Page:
Rather than summarize the plot, there is one scene I'll comment on. Anakin and Obi-Wan get stuck out in a remote damotite mining village for most of the novel. They integrate themselves into the community by posing as natives of Lanteeb (the planet they're on), but as time passes and the action ramps up, they are forced to drop their disguises and defend the people as Jedi are charged with. The village is protected by an energy shield, which depends on some ill-maintained equipment to keep it active. The scene that knocked my socks off is when the shield fails and Anakin starts to hold it in place single-handedly, using the Force like a supernova to save the innocents nearby. THIS is how a Jedi should feel: heroic, selfless, powerful, and doing anything necessary to help others. Perhaps it was just something in me that needed a scene like this at the time I read it, but it really struck me deeply, as did the tension of the entire action sequence that follows.

Ms. Miller truly does some excellent work with the familiar film characters and is also adept at introducing new ones of her own. At points I was sorely tempted to give this book five stars, but there were still some pacing and tonal points that held me back. I do hope she will continue to write in the Star Wars Expanded Universe and would look forward to any future contributions she should make.
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on December 28, 2010
I was thoroughly impressed with Karen Miller's depth of characterization in her debut Star Wars novel Wild Space. However, I found the portion of the story featuring Obi-Wan Kenobi and Bail Organa endlessly slogging through space and then across the surface of Zigoola drawn-out and rather tedious. So I was curious to see if Ms. Miller would be able to build upon her strong portrayal of the film characters while reducing the repetitiveness in her follow-up novels, the Clone Wars Gambit duology.

For my taste, she succeeded. Although making this story a two-parter does cause things to drag out too long, the pace is brisker and she shines in the multitude of scenes highlighting Obi-Wan and Anakin Skywalker's relationship and viewpoints. Rarely has the Expanded Universe (or arguably the films themselves) made these two seem like close friends, the "brothers" that Obi-Wan speaks of on the Mustafar lava ridge. Ms. Miller devotes a great deal of space to the emotions, beliefs, insights, and personalities these two developed over the years together, and since they are so central to the entire saga, the focus on the duo is worthwhile.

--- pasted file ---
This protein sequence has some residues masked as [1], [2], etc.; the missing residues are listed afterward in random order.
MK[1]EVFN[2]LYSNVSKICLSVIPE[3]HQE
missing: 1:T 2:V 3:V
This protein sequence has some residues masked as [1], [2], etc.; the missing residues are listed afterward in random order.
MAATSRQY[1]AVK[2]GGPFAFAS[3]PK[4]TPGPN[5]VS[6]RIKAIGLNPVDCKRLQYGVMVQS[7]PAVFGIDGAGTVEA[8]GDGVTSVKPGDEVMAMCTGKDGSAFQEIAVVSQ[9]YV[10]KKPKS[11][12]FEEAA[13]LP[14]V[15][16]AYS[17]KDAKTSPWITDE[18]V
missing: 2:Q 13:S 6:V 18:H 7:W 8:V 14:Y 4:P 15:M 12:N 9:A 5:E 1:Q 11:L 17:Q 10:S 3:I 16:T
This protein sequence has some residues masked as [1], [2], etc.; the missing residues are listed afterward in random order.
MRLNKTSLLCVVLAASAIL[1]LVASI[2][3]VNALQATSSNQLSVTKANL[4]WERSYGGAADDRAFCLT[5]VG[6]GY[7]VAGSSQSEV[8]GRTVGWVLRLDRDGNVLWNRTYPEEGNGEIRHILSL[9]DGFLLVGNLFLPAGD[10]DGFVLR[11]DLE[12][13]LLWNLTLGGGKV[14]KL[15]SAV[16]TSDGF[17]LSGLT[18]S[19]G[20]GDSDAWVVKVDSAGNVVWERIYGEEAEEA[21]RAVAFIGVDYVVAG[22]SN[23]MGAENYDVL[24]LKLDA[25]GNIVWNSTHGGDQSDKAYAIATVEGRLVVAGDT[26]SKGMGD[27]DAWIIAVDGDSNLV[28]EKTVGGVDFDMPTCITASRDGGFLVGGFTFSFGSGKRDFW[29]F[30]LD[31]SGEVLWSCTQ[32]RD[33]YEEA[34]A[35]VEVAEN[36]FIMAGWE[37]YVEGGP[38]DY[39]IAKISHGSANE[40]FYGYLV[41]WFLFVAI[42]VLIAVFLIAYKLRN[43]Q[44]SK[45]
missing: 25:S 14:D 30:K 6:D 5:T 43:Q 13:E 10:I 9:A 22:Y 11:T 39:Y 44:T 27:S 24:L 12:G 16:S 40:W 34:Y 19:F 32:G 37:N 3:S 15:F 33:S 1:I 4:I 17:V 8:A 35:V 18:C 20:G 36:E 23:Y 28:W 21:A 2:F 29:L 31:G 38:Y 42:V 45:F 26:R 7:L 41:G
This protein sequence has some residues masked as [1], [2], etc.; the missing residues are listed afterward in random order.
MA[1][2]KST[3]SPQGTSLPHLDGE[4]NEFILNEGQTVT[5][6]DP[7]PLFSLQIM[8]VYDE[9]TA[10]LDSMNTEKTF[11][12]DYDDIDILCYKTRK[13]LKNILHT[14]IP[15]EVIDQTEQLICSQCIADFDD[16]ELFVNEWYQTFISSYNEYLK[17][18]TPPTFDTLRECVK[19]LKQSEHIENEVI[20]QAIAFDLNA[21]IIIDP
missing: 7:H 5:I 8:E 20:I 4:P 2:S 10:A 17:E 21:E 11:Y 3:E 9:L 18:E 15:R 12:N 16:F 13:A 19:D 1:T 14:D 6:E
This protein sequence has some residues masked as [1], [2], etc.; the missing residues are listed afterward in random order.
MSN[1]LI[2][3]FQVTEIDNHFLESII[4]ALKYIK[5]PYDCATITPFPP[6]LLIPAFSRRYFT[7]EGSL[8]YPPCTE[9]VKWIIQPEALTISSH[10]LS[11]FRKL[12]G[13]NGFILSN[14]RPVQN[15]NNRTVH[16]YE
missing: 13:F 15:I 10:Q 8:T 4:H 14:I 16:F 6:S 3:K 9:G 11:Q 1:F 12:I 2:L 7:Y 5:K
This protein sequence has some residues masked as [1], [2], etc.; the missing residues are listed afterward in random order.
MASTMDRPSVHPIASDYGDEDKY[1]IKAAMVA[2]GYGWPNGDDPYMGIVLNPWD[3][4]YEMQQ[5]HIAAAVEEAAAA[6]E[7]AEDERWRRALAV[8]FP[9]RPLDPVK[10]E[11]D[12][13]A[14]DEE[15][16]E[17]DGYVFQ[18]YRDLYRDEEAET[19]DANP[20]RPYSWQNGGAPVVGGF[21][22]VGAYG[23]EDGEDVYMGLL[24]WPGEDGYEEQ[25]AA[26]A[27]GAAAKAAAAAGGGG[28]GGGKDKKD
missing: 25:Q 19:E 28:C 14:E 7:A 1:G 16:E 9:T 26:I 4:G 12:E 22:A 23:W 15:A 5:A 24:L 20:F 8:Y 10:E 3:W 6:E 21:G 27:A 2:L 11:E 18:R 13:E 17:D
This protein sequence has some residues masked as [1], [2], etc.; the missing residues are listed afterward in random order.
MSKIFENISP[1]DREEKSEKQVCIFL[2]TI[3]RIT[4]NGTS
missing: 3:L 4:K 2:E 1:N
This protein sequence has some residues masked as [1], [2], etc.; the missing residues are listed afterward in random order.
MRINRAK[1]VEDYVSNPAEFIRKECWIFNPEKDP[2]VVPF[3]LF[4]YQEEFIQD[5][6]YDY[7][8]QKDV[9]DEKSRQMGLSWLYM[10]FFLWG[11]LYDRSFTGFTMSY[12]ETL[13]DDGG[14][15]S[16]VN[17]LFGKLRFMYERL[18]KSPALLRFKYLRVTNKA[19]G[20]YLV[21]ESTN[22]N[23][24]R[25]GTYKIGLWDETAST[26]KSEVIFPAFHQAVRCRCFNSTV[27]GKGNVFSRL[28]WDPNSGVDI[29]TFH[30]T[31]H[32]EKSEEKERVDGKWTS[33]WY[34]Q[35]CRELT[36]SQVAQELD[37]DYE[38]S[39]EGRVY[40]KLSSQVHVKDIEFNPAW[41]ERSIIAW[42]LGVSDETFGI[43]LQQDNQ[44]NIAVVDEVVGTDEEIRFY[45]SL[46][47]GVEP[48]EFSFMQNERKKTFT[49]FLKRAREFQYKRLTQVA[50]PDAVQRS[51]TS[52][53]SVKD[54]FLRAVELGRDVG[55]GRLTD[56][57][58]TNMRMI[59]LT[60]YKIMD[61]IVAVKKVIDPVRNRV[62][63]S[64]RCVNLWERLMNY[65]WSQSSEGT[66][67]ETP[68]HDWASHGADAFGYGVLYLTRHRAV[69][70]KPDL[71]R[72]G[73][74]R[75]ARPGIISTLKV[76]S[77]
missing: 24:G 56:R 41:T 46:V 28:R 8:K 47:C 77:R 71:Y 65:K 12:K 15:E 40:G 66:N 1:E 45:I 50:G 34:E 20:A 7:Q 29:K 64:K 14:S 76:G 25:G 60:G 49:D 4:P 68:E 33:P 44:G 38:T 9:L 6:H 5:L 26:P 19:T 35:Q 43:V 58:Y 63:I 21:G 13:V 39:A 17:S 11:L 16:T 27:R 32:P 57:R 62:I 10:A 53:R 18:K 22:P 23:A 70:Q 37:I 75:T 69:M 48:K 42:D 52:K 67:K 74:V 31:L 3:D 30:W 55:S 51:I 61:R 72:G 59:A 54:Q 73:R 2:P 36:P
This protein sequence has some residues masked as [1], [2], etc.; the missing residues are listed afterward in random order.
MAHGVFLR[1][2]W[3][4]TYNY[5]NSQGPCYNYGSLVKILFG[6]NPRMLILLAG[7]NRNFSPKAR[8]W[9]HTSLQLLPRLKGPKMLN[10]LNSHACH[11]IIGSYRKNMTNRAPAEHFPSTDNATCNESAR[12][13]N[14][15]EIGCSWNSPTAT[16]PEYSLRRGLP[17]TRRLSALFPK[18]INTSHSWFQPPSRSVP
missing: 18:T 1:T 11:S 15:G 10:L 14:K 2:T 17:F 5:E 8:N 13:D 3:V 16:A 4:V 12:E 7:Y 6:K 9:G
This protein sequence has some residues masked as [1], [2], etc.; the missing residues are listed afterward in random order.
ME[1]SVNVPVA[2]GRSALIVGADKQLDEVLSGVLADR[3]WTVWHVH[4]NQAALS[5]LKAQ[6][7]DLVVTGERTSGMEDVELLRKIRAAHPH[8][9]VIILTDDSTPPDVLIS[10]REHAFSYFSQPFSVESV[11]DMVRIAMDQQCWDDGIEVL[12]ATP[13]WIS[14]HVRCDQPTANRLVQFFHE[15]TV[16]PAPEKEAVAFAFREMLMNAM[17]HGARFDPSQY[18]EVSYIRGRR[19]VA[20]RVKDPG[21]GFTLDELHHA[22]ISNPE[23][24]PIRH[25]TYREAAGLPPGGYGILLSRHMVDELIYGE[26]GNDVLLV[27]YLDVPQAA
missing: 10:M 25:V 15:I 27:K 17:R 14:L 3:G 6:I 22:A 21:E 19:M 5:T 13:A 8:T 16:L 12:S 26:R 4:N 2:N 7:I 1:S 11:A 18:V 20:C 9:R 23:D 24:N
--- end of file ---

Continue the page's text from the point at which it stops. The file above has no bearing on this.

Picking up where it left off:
Lok Durd returns from his Clone Wars first season two-parter as the primary adversary. This Durd is considerably more diabolical than what we saw on the cartoon: sure, he PLANNED to wipe out entire species with his doomsday weapon, but we didn't actually see that happen. The Durd of Clone Wars Gambit is a loathsome, malevolent, vile creature, delighting in pain and suffering. He makes a good villain but I did get weary of his scenes about halfway through the story.

Clone Wars Gambit: Stealth is a very solid if somewhat overblown set-up for the conclusion in book two. If you are more interested in the action-packed galactic space opera side of Star Wars, these books probably won't be a great pick, but if you're intrigued by a more emotions-centered exploration of two primary Star Wars characters along with some nice sequences from the supporting cast, give this one a try.
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on July 16, 2017
Great work.
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on June 22, 2017
This book is probably one of the most precious possessions I have, it's beautifully written and every word is a puzzle with deep meaning behind it
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on December 5, 2016
It's nice to finally fill in some of the clone war background. Some areas got slow but overall the story flowed well. Worth the read.